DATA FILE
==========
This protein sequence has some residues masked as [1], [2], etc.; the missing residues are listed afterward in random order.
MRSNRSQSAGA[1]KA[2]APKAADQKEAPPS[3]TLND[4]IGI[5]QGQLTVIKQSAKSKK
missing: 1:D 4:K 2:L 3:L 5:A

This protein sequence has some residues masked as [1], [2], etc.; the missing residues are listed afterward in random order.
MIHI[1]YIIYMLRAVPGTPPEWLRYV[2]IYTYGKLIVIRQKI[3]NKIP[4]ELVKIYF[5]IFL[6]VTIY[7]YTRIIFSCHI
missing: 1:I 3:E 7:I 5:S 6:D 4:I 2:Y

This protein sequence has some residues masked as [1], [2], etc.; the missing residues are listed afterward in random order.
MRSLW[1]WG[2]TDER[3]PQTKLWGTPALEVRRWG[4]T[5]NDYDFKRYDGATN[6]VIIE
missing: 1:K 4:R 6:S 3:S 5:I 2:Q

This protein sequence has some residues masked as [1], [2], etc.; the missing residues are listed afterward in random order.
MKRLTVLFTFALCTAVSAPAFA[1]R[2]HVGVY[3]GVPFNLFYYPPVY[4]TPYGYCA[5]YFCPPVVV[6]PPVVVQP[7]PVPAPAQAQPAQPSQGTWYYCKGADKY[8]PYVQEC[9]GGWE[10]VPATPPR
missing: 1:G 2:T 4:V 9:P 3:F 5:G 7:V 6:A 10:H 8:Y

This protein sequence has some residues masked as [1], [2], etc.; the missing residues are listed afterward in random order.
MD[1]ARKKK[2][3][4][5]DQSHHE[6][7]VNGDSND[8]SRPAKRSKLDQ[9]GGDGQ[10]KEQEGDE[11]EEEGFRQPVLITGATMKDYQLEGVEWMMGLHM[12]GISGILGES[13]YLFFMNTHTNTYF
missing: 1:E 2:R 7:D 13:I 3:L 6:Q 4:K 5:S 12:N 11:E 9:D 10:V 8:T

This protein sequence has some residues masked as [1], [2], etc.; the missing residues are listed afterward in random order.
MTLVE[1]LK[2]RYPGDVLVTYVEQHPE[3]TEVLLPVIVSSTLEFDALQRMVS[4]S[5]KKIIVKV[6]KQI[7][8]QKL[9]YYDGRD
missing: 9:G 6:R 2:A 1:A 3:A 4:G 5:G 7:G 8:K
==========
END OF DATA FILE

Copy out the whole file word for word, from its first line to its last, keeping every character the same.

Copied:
This protein sequence has some residues masked as [1], [2], etc.; the missing residues are listed afterward in random order.
MRSNRSQSAGA[1]KA[2]APKAADQKEAPPS[3]TLND[4]IGI[5]QGQLTVIKQSAKSKK
missing: 1:D 4:K 2:L 3:L 5:A

This protein sequence has some residues masked as [1], [2], etc.; the missing residues are listed afterward in random order.
MIHI[1]YIIYMLRAVPGTPPEWLRYV[2]IYTYGKLIVIRQKI[3]NKIP[4]ELVKIYF[5]IFL[6]VTIY[7]YTRIIFSCHI
missing: 1:I 3:E 7:I 5:S 6:D 4:I 2:Y

This protein sequence has some residues masked as [1], [2], etc.; the missing residues are listed afterward in random order.
MRSLW[1]WG[2]TDER[3]PQTKLWGTPALEVRRWG[4]T[5]NDYDFKRYDGATN[6]VIIE
missing: 1:K 4:R 6:S 3:S 5:I 2:Q

This protein sequence has some residues masked as [1], [2], etc.; the missing residues are listed afterward in random order.
MKRLTVLFTFALCTAVSAPAFA[1]R[2]HVGVY[3]GVPFNLFYYPPVY[4]TPYGYCA[5]YFCPPVVV[6]PPVVVQP[7]PVPAPAQAQPAQPSQGTWYYCKGADKY[8]PYVQEC[9]GGWE[10]VPATPPR
missing: 1:G 2:T 4:V 9:P 3:F 5:G 7:V 6:A 10:H 8:Y

This protein sequence has some residues masked as [1], [2], etc.; the missing residues are listed afterward in random order.
MD[1]ARKKK[2][3][4][5]DQSHHE[6][7]VNGDSND[8]SRPAKRSKLDQ[9]GGDGQ[10]KEQEGDE[11]EEEGFRQPVLITGATMKDYQLEGVEWMMGLHM[12]GISGILGES[13]YLFFMNTHTNTYF
missing: 1:E 2:R 7:D 13:I 3:L 6:Q 4:K 5:S 12:N 11:E 9:D 10:V 8:T

This protein sequence has some residues masked as [1], [2], etc.; the missing residues are listed afterward in random order.
MTLVE[1]LK[2]RYPGDVLVTYVEQHPE[3]TEVLLPVIVSSTLEFDALQRMVS[4]S[5]KKIIVKV[6]KQI[7][8]QKL[9]YYDGRD
missing: 9:G 6:R 2:A 1:A 3:A 4:G 5:G 7:G 8:K